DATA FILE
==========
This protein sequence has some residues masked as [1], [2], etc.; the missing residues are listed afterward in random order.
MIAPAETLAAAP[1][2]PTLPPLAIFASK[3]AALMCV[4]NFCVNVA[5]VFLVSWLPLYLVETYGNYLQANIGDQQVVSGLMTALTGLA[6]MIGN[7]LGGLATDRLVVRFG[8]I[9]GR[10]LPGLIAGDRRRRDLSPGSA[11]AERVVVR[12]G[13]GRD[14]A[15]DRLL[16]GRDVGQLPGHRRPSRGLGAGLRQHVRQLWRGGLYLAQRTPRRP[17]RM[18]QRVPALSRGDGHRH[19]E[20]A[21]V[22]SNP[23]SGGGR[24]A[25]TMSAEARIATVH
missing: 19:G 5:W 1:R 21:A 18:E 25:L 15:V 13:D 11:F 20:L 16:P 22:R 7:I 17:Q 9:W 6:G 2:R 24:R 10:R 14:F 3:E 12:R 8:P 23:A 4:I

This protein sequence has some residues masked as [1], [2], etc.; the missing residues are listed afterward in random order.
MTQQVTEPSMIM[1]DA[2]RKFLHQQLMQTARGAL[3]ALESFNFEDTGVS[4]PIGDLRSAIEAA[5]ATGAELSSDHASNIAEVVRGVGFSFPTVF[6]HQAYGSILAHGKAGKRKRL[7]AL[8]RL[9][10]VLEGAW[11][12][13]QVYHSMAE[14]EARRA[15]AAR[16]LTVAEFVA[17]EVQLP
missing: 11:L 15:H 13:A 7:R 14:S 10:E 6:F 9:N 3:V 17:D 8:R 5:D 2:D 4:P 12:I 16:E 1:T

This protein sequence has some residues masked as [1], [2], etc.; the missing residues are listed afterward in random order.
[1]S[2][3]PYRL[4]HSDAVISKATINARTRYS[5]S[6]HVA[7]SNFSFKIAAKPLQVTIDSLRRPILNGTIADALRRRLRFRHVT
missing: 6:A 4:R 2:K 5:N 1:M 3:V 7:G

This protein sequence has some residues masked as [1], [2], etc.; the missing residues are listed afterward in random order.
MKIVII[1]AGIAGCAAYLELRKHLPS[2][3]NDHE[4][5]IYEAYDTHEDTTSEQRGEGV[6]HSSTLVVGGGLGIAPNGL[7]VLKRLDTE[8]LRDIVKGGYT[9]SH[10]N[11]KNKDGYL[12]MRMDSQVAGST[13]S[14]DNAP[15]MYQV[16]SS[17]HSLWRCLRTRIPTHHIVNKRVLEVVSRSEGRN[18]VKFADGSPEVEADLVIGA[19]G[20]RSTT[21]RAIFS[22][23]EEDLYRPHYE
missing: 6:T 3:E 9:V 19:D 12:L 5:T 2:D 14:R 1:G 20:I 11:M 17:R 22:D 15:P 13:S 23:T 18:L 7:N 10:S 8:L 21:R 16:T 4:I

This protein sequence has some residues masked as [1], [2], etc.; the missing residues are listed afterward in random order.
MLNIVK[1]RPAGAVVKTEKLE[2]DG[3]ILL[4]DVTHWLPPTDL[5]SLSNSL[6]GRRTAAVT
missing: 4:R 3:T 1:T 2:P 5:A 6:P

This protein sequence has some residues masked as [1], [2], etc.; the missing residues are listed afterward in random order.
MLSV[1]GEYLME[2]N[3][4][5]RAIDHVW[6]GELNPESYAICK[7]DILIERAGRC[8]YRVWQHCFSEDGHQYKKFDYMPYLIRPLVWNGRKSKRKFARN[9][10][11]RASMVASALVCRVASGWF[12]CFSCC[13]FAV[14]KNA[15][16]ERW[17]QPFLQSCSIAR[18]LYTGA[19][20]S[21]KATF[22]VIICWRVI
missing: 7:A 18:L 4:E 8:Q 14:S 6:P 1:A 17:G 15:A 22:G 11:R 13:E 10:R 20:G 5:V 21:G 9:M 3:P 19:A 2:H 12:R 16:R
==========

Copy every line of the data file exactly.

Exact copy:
This protein sequence has some residues masked as [1], [2], etc.; the missing residues are listed afterward in random order.
MIAPAETLAAAP[1][2]PTLPPLAIFASK[3]AALMCV[4]NFCVNVA[5]VFLVSWLPLYLVETYGNYLQANIGDQQVVSGLMTALTGLA[6]MIGN[7]LGGLATDRLVVRFG[8]I[9]GR[10]LPGLIAGDRRRRDLSPGSA[11]AERVVVR[12]G[13]GRD[14]A[15]DRLL[16]GRDVGQLPGHRRPSRGLGAGLRQHVRQLWRGGLYLAQRTPRRP[17]RM[18]QRVPALSRGDGHRH[19]E[20]A[21]V[22]SNP[23]SGGGR[24]A[25]TMSAEARIATVH
missing: 19:G 5:W 1:R 21:A 18:E 25:L 15:V 13:D 11:F 20:L 16:P 22:R 7:I 17:Q 9:W 6:G 2:R 24:R 10:R 14:F 3:E 12:R 8:P 23:A 4:I

This protein sequence has some residues masked as [1], [2], etc.; the missing residues are listed afterward in random order.
MTQQVTEPSMIM[1]DA[2]RKFLHQQLMQTARGAL[3]ALESFNFEDTGVS[4]PIGDLRSAIEAA[5]ATGAELSSDHASNIAEVVRGVGFSFPTVF[6]HQAYGSILAHGKAGKRKRL[7]AL[8]RL[9][10]VLEGAW[11][12][13]QVYHSMAE[14]EARRA[15]AAR[16]LTVAEFVA[17]EVQLP
missing: 11:L 15:H 13:A 7:R 14:S 10:E 6:F 9:N 3:V 17:D 8:R 5:D 2:D 4:P 12:I 16:E 1:T

This protein sequence has some residues masked as [1], [2], etc.; the missing residues are listed afterward in random order.
[1]S[2][3]PYRL[4]HSDAVISKATINARTRYS[5]S[6]HVA[7]SNFSFKIAAKPLQVTIDSLRRPILNGTIADALRRRLRFRHVT
missing: 6:A 4:R 2:K 5:N 1:M 3:V 7:G

This protein sequence has some residues masked as [1], [2], etc.; the missing residues are listed afterward in random order.
MKIVII[1]AGIAGCAAYLELRKHLPS[2][3]NDHE[4][5]IYEAYDTHEDTTSEQRGEGV[6]HSSTLVVGGGLGIAPNGL[7]VLKRLDTE[8]LRDIVKGGYT[9]SH[10]N[11]KNKDGYL[12]MRMDSQVAGST[13]S[14]DNAP[15]MYQV[16]SS[17]HSLWRCLRTRIPTHHIVNKRVLEVVSRSEGRN[18]VKFADGSPEVEADLVIGA[19]G[20]RSTT[21]RAIFS[22][23]EEDLYRPHYE
missing: 6:T 3:E 9:V 19:D 12:L 5:T 2:D 14:R 1:G 20:I 11:M 17:R 22:D 15:P 13:S 23:T 18:L 7:N 10:S 8:L 21:R 16:T 4:I

This protein sequence has some residues masked as [1], [2], etc.; the missing residues are listed afterward in random order.
MLNIVK[1]RPAGAVVKTEKLE[2]DG[3]ILL[4]DVTHWLPPTDL[5]SLSNSL[6]GRRTAAVT
missing: 4:R 3:T 1:T 2:P 5:A 6:P

This protein sequence has some residues masked as [1], [2], etc.; the missing residues are listed afterward in random order.
MLSV[1]GEYLME[2]N[3][4][5]RAIDHVW[6]GELNPESYAICK[7]DILIERAGRC[8]YRVWQHCFSEDGHQYKKFDYMPYLIRPLVWNGRKSKRKFARN[9][10][11]RASMVASALVCRVASGWF[12]CFSCC[13]FAV[14]KNA[15][16]ERW[17]QPFLQSCSIAR[18]LYTGA[19][20]S[21]KATF[22]VIICWRVI
missing: 7:A 18:L 4:E 8:Q 14:S 6:P 1:A 17:G 15:A 22:G 11:R 13:E 10:R 20:G 5:V 21:G 9:M 3:P 19:A 2:H 12:R 16:R